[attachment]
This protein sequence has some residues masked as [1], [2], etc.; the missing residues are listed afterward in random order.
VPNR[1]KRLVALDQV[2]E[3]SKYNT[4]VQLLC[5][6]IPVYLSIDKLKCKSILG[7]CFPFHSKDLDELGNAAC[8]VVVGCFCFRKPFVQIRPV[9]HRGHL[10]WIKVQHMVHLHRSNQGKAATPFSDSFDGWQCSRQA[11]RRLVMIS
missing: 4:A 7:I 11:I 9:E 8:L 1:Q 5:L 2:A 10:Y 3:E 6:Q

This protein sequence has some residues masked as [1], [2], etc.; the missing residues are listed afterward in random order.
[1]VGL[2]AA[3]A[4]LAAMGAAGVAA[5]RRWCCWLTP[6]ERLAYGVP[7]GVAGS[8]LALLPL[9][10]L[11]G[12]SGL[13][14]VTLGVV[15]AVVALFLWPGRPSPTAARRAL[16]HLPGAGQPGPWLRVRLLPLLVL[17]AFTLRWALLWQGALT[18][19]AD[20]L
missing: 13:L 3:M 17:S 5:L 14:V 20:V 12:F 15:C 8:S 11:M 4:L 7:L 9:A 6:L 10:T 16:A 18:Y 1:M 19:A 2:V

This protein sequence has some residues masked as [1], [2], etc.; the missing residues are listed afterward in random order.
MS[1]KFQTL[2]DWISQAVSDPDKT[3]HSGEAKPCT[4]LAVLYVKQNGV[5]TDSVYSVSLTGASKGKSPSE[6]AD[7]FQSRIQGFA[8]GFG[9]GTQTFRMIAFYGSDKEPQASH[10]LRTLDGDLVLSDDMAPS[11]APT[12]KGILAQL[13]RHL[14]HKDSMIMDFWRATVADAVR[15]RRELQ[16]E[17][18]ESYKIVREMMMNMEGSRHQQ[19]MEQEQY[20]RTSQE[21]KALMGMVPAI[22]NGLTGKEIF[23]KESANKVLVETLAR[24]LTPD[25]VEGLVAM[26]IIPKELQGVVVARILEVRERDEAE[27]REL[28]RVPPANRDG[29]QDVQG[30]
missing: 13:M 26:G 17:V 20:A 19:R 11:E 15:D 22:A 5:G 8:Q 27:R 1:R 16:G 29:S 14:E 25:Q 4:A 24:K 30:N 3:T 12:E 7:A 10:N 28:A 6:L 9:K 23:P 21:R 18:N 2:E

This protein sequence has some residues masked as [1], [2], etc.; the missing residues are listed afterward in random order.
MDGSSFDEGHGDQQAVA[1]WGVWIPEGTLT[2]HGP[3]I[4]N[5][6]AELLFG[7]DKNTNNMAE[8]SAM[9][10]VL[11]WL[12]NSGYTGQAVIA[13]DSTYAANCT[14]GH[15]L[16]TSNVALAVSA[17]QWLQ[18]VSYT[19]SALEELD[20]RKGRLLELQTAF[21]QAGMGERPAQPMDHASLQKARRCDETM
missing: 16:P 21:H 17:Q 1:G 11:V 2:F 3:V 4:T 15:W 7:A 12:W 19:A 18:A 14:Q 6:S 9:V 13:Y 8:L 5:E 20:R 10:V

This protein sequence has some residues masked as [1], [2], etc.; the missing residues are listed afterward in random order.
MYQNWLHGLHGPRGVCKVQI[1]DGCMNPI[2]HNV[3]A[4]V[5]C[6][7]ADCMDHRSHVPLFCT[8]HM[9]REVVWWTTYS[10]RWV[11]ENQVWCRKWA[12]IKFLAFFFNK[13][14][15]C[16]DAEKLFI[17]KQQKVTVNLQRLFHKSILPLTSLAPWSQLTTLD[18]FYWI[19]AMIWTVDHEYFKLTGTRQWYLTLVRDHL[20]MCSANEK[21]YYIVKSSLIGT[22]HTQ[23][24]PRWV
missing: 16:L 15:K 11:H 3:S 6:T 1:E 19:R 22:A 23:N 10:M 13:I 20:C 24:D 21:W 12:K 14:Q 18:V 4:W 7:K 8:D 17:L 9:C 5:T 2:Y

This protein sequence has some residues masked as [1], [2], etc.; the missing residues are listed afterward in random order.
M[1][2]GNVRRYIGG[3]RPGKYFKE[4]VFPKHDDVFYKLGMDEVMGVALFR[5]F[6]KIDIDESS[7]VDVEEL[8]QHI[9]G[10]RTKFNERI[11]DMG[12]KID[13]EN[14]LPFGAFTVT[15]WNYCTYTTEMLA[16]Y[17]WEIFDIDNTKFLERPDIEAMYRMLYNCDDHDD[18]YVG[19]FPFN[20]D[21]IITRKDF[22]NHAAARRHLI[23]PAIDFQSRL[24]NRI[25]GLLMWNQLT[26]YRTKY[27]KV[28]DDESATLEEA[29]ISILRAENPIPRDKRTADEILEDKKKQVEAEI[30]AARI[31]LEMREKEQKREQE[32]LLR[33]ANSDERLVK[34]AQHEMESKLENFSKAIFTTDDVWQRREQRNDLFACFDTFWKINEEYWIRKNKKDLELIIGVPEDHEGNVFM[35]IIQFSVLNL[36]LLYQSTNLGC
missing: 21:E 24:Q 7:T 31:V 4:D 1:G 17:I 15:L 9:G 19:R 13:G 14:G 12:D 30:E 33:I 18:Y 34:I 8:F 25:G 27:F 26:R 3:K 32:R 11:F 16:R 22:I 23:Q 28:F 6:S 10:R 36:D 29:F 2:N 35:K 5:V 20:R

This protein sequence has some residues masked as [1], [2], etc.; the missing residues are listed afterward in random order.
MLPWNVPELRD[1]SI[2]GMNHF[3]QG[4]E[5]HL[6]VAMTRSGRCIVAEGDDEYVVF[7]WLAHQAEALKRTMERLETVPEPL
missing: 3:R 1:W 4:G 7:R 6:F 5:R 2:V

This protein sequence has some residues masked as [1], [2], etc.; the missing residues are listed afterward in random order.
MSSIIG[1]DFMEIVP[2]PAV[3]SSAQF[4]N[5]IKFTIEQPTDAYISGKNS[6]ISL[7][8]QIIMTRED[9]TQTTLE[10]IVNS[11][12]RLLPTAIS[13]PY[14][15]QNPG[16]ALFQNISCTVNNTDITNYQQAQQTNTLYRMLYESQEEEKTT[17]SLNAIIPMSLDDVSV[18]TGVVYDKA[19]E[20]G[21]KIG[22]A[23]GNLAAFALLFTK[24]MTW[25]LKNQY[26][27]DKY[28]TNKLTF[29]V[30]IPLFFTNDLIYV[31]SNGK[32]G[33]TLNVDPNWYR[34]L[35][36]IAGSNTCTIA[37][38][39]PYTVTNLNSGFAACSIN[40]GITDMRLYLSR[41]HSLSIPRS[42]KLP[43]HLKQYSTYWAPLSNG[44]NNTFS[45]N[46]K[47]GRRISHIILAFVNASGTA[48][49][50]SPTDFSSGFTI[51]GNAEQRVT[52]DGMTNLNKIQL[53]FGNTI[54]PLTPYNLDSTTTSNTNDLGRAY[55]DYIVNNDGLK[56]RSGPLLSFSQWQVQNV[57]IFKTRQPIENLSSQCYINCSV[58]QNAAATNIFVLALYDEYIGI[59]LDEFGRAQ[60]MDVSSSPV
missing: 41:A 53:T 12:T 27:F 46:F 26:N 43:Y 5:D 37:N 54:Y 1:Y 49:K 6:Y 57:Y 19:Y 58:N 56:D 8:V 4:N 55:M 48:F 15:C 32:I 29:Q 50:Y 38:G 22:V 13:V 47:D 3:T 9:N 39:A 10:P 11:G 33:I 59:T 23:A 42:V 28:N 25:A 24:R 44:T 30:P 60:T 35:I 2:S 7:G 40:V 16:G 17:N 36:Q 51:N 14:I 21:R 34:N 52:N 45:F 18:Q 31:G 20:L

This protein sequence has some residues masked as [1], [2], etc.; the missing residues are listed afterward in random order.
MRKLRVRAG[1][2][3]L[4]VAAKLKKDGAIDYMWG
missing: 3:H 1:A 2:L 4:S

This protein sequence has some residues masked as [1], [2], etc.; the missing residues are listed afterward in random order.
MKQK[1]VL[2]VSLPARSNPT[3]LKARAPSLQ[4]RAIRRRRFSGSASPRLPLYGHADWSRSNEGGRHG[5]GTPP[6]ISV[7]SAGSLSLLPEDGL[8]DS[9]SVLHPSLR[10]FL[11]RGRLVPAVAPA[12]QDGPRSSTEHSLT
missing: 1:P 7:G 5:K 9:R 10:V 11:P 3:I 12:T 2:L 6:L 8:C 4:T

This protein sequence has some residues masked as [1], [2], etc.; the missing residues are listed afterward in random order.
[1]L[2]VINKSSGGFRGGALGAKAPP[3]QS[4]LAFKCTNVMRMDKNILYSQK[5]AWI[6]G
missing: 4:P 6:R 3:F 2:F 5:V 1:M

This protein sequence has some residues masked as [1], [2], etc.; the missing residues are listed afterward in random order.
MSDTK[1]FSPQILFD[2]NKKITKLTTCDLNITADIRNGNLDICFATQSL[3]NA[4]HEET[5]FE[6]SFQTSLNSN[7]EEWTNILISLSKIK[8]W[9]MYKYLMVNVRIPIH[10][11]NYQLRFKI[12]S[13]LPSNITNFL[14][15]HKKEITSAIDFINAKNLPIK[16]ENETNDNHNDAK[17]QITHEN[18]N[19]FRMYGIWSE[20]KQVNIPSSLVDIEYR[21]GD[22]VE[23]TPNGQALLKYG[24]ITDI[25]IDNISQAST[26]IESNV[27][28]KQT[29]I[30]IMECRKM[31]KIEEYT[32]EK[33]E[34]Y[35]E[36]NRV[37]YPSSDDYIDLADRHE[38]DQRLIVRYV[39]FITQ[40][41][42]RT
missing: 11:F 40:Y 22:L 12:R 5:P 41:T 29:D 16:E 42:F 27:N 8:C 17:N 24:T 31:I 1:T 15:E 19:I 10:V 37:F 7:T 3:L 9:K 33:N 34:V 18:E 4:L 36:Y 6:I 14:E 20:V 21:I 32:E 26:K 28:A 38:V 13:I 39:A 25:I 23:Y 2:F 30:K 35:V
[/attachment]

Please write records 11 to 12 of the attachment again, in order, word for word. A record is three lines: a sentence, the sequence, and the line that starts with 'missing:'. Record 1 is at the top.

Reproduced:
This protein sequence has some residues masked as [1], [2], etc.; the missing residues are listed afterward in random order.
[1]L[2]VINKSSGGFRGGALGAKAPP[3]QS[4]LAFKCTNVMRMDKNILYSQK[5]AWI[6]G
missing: 4:P 6:R 3:F 2:F 5:V 1:M

This protein sequence has some residues masked as [1], [2], etc.; the missing residues are listed afterward in random order.
MSDTK[1]FSPQILFD[2]NKKITKLTTCDLNITADIRNGNLDICFATQSL[3]NA[4]HEET[5]FE[6]SFQTSLNSN[7]EEWTNILISLSKIK[8]W[9]MYKYLMVNVRIPIH[10][11]NYQLRFKI[12]S[13]LPSNITNFL[14][15]HKKEITSAIDFINAKNLPIK[16]ENETNDNHNDAK[17]QITHEN[18]N[19]FRMYGIWSE[20]KQVNIPSSLVDIEYR[21]GD[22]VE[23]TPNGQALLKYG[24]ITDI[25]IDNISQAST[26]IESNV[27][28]KQT[29]I[30]IMECRKM[31]KIEEYT[32]EK[33]E[34]Y[35]E[36]NRV[37]YPSSDDYIDLADRHE[38]DQRLIVRYV[39]FITQ[40][41][42]RT
missing: 11:F 40:Y 22:L 12:R 5:P 41:T 29:D 16:E 42:F 27:N 8:C 17:N 24:T 31:I 1:T 15:E 19:I 10:V 37:F 7:T 3:L 9:K 33:N 34:V 18:E 4:L 36:Y 6:I 14:E 20:V 21:I 32:E 26:K 28:A 38:V 13:I 39:A 25:I 23:Y 2:F 30:K 35:V